Ban on Russian adoptions could have far-reaching effects - wistv.com - Columbia, South Carolina |

Ban on Russian adoptions could have far-reaching effects

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The Threatt family with two kids adopted from Russian orphanages The Threatt family with two kids adopted from Russian orphanages
BLYTHEWOOD, SC (WIS) -

A new ban prevents Americans from adopting children from Russia. And one Midlands couple says it's not Americans who will suffer but rather the thousands of orphaned children living in Russia.

Russian officials banned Americans from adopting children from their country, claiming they want to protect the children from abuse.

"All the children that we know that have been adopted from Russia, which actually are a lot, and from other countries, are in loving stable homes where they have a chance to grow up and have a life," said Roxanne Threatt.

The Threatt family called the ban cruel. They said they'll never forget the day they brought their now 16-year-old son Luke and 14-year-old daughter Nadia home from orphanages in the war-torn country.

"I believe that when my children were conceived they were conceived for us," said Threatt. "That they were meant to be in our home we just had to go and get them."

Some called the ban a retaliation tactic.  Many like the Threatts felt the ban is in to response President Obama signing a law calling for US travel and financial restrictions on Russians who have violated the human rights of others.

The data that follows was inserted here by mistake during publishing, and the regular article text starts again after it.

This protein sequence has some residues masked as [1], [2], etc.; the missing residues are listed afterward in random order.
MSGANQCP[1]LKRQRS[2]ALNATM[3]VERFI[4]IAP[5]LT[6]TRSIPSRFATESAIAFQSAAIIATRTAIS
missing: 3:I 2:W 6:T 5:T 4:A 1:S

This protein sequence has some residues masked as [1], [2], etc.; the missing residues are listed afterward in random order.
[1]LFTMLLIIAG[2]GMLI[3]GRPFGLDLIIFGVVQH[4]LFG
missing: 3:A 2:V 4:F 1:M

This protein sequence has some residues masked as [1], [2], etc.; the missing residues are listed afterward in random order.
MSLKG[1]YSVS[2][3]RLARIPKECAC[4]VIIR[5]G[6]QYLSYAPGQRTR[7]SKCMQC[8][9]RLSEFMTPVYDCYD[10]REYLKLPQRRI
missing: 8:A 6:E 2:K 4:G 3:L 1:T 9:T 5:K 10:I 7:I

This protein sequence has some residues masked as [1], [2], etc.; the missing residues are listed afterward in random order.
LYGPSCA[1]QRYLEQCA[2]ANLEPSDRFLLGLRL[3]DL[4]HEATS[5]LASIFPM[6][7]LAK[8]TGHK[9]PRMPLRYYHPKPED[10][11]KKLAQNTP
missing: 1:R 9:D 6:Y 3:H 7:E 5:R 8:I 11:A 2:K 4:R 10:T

The family hopes Russian president Vladimir Putin will lift then ban.

"The plea would be 'let's value human life,'" said Erwin Threatt. "Because that really is what this is about it's the value of human life over his personal agenda and that's hard to imagine."

Their daughter Nadia said having a loving family has been the greatest gift she's ever known

"The memories that I have [of] Russia are just dark and I don't want to go back to Russia," sad Nadia. "So I'm really glad that I'm adopted here and I've got a good family."

The Threatts have since added to their family, adopting two twin girls from the Ukraine.  Their family is complete, but they sympathize with the 46 families left in limbo by the ban who were in the process of adopting.

"This is the life of these children that have no hope literally to be in a home," said Threatt. "Apart from adoption and so many much of the adoption there come internationally and from out country."

American families have been the biggest overseas adopters, giving homes to more than 60,000 children in just two decades.

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